If the Summary shows “Target detection failed. Autodetection failed” that suggests that the DSTREAM unit has been unable to connect to the Debug Access Port (DAP) or the TAP controller. In this situation further investigations need to be performed; suggestions include trying to establish connection with CoreSight Access Tool (CSAT), double checking the design, or creating part of the configuration manually (the .sdf file). Section 3 from the What can be done when autoconfigure fails chapter will cover the last approach.  

If the Summary window shows you options of saving the platform having been autodetected, similarly to the screenshot below, select the recommended “Save a Debug and Trace DS-5 Platform Configuration”.

       

This will invoke the Platform Information window which requires you to add the Manufacturer and Name of the device.

You now have a full Debug Configuration for your target which can be accessed from the Project Explorer window -> <Name of the Configuration Database> -> Boards -> <Platform Manufacturer> -> <Platform Name >. This will automatically be added to the list of available configuration databases shown in the Debug Configuration window. By creating a new Debug Configuration you are now able to select the target you have just autodetected and connect or debug an image . 

In terms of the files contained in the Debug Configuration you can notice that component information is collected in an .sdf file. This is then used to generate DTSL scripts, debugger project settings and a configuration file for the DSTREAM (.rcf). The .sdf file does not only show component information but also links between these. If the information visible in the Device Table and Component Connections does not match with your expectations (i.e. your CoreSight topology diagram and ROM table information), then manual changes could be done in this file. The PCE tool allows you to rebuild your target configuration following any changes made.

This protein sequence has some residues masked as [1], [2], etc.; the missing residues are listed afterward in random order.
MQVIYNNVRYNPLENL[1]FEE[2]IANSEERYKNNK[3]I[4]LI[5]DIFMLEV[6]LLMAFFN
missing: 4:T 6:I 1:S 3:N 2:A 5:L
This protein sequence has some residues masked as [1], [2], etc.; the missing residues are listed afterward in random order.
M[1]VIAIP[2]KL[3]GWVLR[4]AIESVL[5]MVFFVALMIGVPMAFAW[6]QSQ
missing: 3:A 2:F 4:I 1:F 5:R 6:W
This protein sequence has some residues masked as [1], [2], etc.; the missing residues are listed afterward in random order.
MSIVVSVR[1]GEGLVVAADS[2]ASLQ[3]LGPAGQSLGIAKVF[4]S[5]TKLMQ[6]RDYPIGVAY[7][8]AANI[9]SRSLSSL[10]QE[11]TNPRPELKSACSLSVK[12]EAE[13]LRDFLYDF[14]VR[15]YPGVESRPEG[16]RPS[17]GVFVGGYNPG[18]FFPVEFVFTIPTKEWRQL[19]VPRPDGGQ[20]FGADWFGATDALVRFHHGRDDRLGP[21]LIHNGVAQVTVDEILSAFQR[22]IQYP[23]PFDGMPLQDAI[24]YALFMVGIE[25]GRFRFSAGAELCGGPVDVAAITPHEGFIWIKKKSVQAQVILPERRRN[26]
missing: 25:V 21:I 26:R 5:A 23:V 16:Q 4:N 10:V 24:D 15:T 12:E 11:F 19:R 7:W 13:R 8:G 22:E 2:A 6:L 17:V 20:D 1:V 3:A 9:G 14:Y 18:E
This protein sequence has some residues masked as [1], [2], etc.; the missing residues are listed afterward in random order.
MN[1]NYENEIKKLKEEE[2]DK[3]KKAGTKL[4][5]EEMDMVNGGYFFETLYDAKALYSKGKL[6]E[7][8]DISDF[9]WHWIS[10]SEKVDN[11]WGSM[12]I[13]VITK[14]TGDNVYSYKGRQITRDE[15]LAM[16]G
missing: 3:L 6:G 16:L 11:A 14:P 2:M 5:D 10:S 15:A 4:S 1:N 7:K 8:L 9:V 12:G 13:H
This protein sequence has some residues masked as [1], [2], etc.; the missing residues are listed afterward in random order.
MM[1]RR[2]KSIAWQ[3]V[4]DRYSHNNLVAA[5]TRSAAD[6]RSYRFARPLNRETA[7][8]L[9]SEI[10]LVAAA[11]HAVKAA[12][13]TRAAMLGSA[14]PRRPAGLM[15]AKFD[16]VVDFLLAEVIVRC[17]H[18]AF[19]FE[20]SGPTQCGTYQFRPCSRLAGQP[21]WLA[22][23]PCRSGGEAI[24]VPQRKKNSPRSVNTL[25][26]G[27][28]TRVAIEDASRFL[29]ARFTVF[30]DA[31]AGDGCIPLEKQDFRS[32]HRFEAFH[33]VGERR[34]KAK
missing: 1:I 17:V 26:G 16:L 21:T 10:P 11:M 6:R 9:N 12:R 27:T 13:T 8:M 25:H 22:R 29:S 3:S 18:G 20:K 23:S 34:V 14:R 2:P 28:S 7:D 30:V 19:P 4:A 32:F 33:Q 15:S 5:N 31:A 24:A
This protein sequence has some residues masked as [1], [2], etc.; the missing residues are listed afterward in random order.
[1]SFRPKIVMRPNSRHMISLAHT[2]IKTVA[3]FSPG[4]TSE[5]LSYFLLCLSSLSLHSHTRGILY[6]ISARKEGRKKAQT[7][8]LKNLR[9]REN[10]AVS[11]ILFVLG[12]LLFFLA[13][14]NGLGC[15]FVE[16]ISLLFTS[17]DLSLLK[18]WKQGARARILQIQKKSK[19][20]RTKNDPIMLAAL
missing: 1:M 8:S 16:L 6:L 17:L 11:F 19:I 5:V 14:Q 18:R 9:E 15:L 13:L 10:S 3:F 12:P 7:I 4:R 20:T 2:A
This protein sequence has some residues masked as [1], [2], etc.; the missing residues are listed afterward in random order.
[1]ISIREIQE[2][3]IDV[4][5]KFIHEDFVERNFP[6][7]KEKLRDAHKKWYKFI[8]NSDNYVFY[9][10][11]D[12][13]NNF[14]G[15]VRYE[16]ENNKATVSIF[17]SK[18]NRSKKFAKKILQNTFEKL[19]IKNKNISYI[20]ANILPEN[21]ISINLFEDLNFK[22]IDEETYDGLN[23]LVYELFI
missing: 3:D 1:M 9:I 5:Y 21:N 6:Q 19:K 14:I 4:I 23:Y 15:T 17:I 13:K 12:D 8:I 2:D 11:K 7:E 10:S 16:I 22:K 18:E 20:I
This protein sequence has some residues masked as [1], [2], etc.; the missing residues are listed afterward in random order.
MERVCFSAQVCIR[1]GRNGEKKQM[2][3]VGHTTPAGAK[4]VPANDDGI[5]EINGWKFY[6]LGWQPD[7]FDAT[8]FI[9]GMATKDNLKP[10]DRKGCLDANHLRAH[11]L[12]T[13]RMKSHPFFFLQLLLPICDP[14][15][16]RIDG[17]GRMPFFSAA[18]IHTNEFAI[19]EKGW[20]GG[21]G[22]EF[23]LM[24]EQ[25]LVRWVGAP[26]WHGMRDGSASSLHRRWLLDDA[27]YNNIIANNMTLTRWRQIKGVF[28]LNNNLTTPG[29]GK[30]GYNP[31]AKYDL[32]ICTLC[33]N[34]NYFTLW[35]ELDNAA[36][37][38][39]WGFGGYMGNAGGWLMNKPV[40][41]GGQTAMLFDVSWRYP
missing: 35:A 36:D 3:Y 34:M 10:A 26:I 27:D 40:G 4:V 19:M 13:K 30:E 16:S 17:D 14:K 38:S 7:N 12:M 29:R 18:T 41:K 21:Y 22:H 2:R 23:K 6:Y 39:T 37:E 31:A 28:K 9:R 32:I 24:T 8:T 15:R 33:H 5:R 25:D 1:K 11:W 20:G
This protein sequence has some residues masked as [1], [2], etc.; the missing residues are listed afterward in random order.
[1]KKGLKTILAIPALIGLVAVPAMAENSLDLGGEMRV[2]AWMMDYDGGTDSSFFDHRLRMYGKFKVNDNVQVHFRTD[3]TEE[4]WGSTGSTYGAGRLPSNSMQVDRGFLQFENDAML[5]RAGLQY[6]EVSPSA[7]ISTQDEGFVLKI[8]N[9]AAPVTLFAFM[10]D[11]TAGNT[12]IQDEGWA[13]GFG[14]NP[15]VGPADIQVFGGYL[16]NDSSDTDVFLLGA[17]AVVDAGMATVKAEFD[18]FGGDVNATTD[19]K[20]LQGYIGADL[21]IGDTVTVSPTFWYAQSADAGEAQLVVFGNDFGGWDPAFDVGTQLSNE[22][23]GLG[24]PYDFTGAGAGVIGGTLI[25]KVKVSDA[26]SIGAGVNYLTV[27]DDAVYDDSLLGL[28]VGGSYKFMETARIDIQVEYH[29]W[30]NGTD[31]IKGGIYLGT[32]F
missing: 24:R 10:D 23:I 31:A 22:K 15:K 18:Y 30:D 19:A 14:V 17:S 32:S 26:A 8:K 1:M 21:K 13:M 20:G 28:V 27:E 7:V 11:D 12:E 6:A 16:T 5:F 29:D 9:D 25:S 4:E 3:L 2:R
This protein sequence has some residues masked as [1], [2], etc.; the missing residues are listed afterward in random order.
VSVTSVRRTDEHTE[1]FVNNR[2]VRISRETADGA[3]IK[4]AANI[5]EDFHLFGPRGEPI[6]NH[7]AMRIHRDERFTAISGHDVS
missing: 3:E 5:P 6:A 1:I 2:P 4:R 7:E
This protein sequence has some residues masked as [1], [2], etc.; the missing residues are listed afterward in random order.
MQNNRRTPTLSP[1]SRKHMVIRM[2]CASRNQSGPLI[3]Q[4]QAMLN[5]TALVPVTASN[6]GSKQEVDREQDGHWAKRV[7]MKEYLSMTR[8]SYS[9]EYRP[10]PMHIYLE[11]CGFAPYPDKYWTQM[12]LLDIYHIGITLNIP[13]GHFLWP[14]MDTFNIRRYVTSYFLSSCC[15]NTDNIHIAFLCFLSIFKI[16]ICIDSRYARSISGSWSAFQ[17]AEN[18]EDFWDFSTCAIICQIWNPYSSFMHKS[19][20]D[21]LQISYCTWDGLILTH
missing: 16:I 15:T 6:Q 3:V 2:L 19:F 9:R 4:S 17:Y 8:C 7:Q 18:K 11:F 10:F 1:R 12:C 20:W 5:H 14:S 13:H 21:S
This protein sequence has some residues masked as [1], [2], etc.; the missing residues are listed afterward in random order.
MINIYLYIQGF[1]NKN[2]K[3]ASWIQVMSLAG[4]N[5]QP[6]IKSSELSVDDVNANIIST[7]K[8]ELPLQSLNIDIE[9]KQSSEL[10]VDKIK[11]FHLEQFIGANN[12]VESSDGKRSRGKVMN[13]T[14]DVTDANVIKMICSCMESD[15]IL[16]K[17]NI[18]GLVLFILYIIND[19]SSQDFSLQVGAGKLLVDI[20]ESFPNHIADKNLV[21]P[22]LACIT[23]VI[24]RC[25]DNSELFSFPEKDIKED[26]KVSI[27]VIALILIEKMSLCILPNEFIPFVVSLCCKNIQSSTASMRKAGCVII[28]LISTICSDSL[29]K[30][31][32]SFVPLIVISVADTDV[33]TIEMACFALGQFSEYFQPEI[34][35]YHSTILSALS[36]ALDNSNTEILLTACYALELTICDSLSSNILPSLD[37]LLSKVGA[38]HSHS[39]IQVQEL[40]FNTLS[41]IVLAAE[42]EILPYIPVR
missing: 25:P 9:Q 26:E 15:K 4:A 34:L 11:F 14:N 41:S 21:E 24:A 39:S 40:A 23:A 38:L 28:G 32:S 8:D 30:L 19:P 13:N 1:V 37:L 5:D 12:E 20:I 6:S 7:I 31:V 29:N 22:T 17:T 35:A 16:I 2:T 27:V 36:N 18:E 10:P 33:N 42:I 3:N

Interpreting the PCE log following autoconfigure

This section aims to give explanations of some of the content found in the autoconfiguration log that PCE produces. This information can then be used to identify any target or potentially tool issues which lead to incomplete description files.

The process of autoconfiguring aims to find:

  •   the number of devices on the platform,
  • the CoreSight components on each device and finally,
  • determine the connections between them.

Knowing the way JTAG works and its associated JTAG state machine is important when investigating the number of devices. Related to this, in order to enable communication with all of the devices, the debugger also needs to be aware of the DR (data register) and IR (instruction register) length for each of the devices on the scan chain. This is achieved by the PCE tool by originally putting all devices in bypass mode and then scanning 512 logical 1s followed by 512 logical 0s. This can be observed on the log below: